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Babies are meant to be breastfed

© WABA 2008 / Alphone Roswanto Soewargo

World Breastfeeding Week      1 – 7 August 2008

Breast milk protects infants from contaminants and harmful ingredients found in alternative products.

Mothers need support to make sure babies receive the gold standard in infant nutrition.

KUALA LUMPUR, 23 July 2008 – Babies are meant to be breastfed. Research has consistently proven that mother’s milk is the best nutrition for babies, and there is simply no infant formula product, no matter how good the claims, that can match the superior nutrition of mother’s milk.

Yet, in recent years, only 2 in 7 infants in Malaysia are exclusively breastfed for the first four months of life, two months short of the six months recommended by the World Health Organisation (WHO) and the United Nations Children’s Fund (UNICEF).

Instead of giving their infants the best start to life, parents are opting to replace mother’s milk – the gold standard in infant nutrition – with inferior substitutes in the form of formula milk, cow’s milk, condensed milk, evaporated milk and even coffee, tea and sugar water.

Threatening infant survival with substitutes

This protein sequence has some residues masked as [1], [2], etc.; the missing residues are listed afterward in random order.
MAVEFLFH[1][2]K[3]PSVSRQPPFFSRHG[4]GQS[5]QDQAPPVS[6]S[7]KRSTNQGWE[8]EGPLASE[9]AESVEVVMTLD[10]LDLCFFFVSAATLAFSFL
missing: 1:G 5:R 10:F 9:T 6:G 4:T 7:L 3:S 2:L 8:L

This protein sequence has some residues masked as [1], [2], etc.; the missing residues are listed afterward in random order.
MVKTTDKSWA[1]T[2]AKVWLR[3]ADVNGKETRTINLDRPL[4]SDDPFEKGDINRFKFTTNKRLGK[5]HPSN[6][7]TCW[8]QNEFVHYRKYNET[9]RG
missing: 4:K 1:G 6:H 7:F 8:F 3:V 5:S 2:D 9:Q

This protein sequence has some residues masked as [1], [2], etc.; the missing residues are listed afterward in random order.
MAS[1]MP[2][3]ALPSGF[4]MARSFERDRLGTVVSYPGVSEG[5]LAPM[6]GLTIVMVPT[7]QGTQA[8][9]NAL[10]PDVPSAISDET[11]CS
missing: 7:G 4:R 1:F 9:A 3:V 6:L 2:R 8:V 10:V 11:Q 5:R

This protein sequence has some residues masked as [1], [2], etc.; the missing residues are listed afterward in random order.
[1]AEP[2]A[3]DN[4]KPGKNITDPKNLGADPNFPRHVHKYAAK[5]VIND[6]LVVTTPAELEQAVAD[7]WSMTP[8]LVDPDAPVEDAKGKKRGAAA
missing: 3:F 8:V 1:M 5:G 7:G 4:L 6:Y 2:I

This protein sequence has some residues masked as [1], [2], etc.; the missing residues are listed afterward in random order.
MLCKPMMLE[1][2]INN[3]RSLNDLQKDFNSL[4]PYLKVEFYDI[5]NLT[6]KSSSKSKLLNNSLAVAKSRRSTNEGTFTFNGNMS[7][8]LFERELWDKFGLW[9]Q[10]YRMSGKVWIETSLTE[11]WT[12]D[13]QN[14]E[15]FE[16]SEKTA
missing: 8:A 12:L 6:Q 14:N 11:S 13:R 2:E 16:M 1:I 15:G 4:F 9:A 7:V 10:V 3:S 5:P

“Not only are these substitutes inferior, worse, they are also dangerous for babies to consume,” says UNICEF Malaysia Representative Mr. Youssouf Oomar. “Giving an infant any food or drink other than breast milk increases the risk of diarrhoea, pneumonia, ear infections, a runny nose and some other infections caused by germs. Breastfeeding reduces these risks.”

Such threats to an infant’s survival and development are as prevalent in developed countries as in developing and underdeveloped countries with infants who are correctly and exclusively breastfed for the first six months getting a head start in life than their peers who are artificially fed.

Aside from possible contamination that may occur during formula preparation, parents should be equally concerned about contaminants in their baby’s formula. A 1988 study reported recovery of various bacteria from more than 50 per cent of 141 dry infant-formula powder products from 35 countries. The E. sakazakii bacteria, known to cause severe and life-threatening illness, particularly for newborns, was recovered from 14 per cent of the samples, and various other reports have affirmed the widespread nature of this bacteria in formula. Studies found that between 40 and 80 per cent of newborns infected with this bacteria died.